Home Business Miami man confesses to selling falsely labeled HIV drugs in guilty plea.

Miami man confesses to selling falsely labeled HIV drugs in guilty plea.

Miami man confesses to selling falsely labeled HIV drugs in guilty plea.

A Miami man named Armando Herrera has pleaded guilty to distributing adulterated HIV drugs that were dispensed to unsuspecting patients across the United States. The drugs, worth as much as $25 million, were obtained through legal channels and then falsified by Herrera and his co-conspirators before being sold to wholesalers at a discounted price. The wholesalers, who were also involved in the scheme, later sold the drugs to pharmacies without their knowledge of the alteration. The adulterated drugs included well-known medications like Truvada and Biktarvy, which are used for the prevention and treatment of HIV infection. Herrera faces a maximum sentence of five years in prison for his crime and is scheduled to be sentenced on December 21.

Armando Herrera, along with his co-conspirators, set up companies in Texas, California, and Washington state to acquire large quantities of misbranded and adulterated HIV medication. These drugs were then falsified in terms of packaging, making it difficult for pharmacies and patients to detect that they were altered or misbranded. The wholesalers involved in the scheme unknowingly sold these fraudulent drugs to pharmacies across the country. Truvada and Biktarvy, both manufactured by Gilead Sciences, were among the adulterated drugs distributed. Truvada is prescribed to prevent HIV infection and is also used in combination with other drugs for treatment, while Biktarvy is used specifically for the treatment of HIV infection.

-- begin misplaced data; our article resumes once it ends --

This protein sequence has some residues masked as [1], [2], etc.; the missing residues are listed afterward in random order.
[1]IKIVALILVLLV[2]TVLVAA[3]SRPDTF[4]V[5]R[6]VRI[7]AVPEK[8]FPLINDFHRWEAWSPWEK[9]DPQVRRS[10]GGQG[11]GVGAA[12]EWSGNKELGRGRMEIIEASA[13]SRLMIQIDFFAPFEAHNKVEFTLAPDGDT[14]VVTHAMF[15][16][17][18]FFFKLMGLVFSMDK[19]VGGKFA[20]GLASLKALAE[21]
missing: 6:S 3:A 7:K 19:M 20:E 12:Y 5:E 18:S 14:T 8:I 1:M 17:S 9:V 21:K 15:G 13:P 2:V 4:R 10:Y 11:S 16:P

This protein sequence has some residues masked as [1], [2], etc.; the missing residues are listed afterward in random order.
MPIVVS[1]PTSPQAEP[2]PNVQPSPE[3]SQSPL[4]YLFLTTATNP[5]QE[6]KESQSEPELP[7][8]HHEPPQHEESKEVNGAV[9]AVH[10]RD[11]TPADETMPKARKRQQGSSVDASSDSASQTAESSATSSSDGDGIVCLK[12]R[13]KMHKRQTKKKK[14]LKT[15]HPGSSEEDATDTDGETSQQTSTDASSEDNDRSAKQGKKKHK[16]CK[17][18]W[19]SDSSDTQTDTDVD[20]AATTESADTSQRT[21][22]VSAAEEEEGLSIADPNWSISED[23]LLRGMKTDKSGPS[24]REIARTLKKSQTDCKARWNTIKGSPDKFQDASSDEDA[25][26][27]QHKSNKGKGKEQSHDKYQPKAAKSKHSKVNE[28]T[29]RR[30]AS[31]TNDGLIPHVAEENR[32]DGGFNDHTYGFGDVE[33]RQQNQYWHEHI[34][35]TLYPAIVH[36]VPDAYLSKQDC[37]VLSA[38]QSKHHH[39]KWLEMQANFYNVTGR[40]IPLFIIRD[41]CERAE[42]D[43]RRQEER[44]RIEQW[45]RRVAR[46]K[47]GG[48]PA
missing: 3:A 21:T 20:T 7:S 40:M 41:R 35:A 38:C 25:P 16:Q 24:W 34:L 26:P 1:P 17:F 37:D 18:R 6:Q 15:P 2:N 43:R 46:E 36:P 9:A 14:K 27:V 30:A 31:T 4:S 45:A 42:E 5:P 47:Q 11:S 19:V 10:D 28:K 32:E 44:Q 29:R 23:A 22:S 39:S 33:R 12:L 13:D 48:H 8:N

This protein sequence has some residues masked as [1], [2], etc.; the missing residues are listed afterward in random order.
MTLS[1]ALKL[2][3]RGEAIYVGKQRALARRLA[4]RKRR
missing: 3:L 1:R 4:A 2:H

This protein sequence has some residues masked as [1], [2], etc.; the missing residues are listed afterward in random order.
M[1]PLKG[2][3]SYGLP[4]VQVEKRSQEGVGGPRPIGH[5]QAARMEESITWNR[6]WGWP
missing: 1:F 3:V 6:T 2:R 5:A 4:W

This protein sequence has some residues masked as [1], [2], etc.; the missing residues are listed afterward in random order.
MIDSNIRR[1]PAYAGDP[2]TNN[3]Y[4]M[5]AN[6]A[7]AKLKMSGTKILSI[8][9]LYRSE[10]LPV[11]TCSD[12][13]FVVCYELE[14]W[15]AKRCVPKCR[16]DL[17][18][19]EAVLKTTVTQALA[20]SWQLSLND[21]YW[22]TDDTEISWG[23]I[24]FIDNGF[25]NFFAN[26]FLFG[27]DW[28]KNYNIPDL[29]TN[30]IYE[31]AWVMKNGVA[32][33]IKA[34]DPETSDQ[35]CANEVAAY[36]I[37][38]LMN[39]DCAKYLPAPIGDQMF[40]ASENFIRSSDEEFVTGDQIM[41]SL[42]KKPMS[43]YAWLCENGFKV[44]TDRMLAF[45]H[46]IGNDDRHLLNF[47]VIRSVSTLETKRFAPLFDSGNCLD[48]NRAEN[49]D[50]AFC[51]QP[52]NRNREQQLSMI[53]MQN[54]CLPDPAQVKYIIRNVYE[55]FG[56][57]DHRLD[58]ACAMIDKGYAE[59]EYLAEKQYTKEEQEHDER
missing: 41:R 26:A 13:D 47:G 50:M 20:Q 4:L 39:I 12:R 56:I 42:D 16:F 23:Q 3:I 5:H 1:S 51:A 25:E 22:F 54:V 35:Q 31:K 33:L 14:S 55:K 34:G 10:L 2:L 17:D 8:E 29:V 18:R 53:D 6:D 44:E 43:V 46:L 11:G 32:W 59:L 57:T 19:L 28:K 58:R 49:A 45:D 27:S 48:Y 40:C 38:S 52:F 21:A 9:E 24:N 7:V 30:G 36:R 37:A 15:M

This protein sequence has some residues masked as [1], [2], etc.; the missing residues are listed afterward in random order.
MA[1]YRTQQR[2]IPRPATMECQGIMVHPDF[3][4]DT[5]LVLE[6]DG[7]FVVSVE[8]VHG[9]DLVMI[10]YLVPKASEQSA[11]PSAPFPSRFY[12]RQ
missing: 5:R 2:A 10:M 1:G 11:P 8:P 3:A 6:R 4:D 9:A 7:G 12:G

Armando Herrera and his co-conspirators received payments ranging from $16.7 million to $25 million from the wholesalers for the distribution of these adulterated drugs. The exact method or source by which Herrera and his associates acquired the drugs was not mentioned in court filings. However, it is common for medications to be obtained from individual patients who were originally prescribed the drugs. Herrera now faces a maximum possible prison sentence of five years for his role in the distribution of these adulterated HIV medications. His lawyer has not yet provided a comment on the case.

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